What was in the water at Enron?

While reading The Smartest Guys in the Room, I became increasingly angry about the Enron scandal and it disgusted me in terms of the level of corruption within the company.  In my oversimplified 7th grade memory of the Enron scandal, I thought that Ken Lay was a terrible person who was the cause of the downfall of Enron.  While reading Smartest Guys in the Room, I realized that there was no one person who was the downfall of Enron, but that so many people within Enron were just as responsible as Ken Lay.  I didn’t understand how so many people could act unethically and at times illegally, to increase profits.  What could possibly make a group of smart people with such high degrees from Ivy League schools act the way Enron did?  Why couldn’t they see any of the possible ramifications of their actions, or if they did why did they decide to ignore the signs?  What was in the water they were drinking that made some of the smartest guys in the room act so stupidly?

As I was reading Organizations and Organizing, I began to make connections between what happened at Enron and the concept of organizational culture.  Davis and Scott state that organizational culture creates belief systems that cause participants to “not only know what they are expected to do for the good of the organization, but they also want to do it” (214).  In the case of Enron, employees knew that they were expected to do whatever it took to increase profits; Lay had made that message apparent from the beginning.  Culture can explain why people like Skilling, Mark, Baxter, Fastow, Glisan and others were so willing to act unethically and at times illegally for Enron.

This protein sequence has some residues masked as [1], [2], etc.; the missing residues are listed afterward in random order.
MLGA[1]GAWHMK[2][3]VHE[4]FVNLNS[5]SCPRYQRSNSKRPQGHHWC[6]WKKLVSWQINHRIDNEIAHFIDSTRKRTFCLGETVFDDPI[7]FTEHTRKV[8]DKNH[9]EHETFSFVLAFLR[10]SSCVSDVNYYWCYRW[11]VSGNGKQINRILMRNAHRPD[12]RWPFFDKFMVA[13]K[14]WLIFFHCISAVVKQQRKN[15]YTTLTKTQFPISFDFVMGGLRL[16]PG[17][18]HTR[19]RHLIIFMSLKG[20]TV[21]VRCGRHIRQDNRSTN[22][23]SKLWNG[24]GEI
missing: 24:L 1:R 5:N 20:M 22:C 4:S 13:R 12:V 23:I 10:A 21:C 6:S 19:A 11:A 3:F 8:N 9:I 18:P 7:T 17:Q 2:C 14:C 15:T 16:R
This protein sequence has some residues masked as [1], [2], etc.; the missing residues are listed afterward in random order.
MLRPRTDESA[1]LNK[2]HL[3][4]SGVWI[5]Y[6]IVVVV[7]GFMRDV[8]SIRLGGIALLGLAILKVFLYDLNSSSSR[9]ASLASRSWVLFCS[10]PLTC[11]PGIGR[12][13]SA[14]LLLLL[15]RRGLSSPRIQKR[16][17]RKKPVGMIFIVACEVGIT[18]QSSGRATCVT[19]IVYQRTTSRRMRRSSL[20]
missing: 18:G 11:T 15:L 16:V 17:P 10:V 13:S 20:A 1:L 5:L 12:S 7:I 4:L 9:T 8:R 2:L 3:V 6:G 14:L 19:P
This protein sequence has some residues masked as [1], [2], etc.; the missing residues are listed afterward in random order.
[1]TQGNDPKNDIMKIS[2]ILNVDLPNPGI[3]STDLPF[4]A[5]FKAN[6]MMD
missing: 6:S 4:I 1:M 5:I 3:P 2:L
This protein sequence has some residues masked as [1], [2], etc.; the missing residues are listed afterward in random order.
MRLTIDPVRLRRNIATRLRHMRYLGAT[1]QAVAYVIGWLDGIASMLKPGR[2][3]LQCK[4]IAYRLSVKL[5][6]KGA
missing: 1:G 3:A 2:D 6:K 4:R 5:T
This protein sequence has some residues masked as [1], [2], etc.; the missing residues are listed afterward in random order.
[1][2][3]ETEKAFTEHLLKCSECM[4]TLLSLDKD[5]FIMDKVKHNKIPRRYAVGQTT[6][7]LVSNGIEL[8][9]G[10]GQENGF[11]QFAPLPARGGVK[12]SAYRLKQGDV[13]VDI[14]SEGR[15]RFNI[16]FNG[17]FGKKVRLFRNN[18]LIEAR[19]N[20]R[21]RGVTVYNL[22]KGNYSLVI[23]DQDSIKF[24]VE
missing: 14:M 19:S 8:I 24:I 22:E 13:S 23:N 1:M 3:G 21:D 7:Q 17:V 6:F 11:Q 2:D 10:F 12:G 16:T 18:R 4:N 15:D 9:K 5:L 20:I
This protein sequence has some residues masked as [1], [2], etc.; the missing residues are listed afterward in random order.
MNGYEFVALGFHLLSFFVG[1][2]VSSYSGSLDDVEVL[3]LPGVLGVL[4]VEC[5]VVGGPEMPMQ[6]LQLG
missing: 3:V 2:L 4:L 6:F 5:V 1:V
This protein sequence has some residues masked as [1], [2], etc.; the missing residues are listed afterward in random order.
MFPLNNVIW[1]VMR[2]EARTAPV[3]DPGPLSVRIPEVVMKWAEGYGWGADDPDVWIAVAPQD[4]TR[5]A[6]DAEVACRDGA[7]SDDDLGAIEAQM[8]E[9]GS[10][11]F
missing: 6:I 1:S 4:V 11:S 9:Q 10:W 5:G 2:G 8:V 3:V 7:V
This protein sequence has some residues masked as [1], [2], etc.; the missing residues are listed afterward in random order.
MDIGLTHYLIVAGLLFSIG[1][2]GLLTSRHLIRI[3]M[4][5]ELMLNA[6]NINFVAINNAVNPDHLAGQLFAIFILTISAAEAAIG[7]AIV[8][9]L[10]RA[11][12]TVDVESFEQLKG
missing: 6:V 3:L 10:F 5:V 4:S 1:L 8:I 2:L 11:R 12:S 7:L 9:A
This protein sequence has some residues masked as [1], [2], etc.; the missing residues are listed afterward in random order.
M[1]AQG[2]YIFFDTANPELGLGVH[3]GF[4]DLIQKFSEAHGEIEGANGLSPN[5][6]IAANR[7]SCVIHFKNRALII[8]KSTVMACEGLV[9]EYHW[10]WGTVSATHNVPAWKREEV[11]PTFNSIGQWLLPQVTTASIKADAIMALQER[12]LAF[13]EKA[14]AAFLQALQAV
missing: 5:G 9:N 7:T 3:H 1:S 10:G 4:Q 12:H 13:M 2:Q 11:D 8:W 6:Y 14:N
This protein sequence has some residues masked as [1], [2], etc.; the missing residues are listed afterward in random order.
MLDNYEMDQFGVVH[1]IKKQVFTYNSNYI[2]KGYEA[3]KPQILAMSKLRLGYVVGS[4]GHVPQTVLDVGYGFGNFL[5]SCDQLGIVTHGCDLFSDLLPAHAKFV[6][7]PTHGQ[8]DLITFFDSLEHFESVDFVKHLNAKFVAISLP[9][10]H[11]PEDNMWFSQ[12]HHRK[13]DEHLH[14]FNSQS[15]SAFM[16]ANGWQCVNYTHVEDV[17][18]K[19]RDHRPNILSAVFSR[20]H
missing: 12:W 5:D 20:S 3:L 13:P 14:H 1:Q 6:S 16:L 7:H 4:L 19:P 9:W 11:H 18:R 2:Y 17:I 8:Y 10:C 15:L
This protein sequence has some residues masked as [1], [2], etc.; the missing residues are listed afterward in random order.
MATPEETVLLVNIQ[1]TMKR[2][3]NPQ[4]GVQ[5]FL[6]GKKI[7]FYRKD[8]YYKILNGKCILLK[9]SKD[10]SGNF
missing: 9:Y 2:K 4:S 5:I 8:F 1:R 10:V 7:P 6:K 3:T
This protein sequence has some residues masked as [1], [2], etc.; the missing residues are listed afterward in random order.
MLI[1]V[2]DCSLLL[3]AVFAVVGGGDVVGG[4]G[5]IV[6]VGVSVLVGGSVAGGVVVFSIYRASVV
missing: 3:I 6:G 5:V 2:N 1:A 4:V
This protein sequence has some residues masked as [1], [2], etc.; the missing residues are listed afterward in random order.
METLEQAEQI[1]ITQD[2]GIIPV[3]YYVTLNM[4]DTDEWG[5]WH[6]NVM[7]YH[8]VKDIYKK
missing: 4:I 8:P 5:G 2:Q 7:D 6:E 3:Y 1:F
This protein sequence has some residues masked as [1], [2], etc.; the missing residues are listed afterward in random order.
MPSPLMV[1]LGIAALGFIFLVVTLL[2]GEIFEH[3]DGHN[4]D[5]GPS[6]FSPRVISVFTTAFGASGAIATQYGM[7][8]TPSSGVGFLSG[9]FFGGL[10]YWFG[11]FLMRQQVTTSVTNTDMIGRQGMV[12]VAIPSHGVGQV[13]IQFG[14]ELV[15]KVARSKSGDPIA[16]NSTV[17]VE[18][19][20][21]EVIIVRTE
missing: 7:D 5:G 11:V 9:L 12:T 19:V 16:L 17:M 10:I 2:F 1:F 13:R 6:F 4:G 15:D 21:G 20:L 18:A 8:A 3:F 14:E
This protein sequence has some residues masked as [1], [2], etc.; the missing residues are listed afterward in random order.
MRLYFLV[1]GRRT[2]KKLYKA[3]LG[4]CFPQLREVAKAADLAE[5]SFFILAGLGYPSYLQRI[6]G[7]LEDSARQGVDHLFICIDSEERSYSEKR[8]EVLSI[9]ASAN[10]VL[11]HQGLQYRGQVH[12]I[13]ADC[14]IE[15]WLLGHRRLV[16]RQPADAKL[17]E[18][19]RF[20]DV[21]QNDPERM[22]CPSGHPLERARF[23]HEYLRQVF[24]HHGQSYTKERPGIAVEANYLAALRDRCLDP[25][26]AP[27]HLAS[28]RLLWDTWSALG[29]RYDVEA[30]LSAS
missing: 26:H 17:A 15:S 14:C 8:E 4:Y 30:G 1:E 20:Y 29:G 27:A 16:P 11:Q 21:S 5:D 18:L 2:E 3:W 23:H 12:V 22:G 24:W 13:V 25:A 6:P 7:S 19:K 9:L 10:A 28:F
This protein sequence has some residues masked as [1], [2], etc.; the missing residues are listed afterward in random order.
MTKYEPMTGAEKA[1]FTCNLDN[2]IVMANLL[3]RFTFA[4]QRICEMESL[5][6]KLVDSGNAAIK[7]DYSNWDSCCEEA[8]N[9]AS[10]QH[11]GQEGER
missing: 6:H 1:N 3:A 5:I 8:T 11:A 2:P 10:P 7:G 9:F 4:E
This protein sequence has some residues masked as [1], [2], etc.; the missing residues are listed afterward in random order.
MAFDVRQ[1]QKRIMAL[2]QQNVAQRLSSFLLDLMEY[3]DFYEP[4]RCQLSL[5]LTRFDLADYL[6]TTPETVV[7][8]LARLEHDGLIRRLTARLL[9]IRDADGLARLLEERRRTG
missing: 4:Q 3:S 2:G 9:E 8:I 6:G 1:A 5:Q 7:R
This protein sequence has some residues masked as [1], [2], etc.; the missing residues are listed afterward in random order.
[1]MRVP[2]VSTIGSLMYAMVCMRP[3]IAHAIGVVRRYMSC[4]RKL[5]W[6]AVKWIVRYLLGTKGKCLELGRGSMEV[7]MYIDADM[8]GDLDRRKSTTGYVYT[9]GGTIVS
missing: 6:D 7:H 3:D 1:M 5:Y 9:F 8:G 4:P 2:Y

I looked in Organizations and Organizing to see what sources they cited while discussing organizational culture.  I found that they cited a paper by Linda Smircich, Concepts of Culture and Organizational Analysis, and I found the paper on JStor.  It was cited by 74 other sources.  When I looked at some of the other papers that cited Smircich, one was The Ethical Context in Organizations: Influences on Employee Attitudes and Behaviors by Treviño, Butterfield and McCabe.  When I looked that paper up on Google scholar it showed that it had been cited 182, mostly in other works regarding ethics.  I found another paper, Deviant workplace behavior and the organization’s ethical climate, by DK Peterson.  After finding these new sources on corporate culture I think I want to further explore the ways in which the culture affected the actions of the Enron employees, and the ways in which ethics, or the lack thereof, affected the culture.

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3 Responses

  1. I am impressed you remember anything from Enron when you were in 7th grade! Clearly, destined to be a management major.

  2. Great post!

    How will you handle the ambiguity around culture that emerges on its own versus culture that is the direct outcome of managerial intentions and actions? In other words, sometimes we say culture is a process of managers instilling certain values and perspectives in employees. Other times we say culture is the sum of the informal interactions and the values and perspectives they create that emerge on their own as all the people in a complex organization carry out their various roles.

  3. […] What was in the water at Enron? […]

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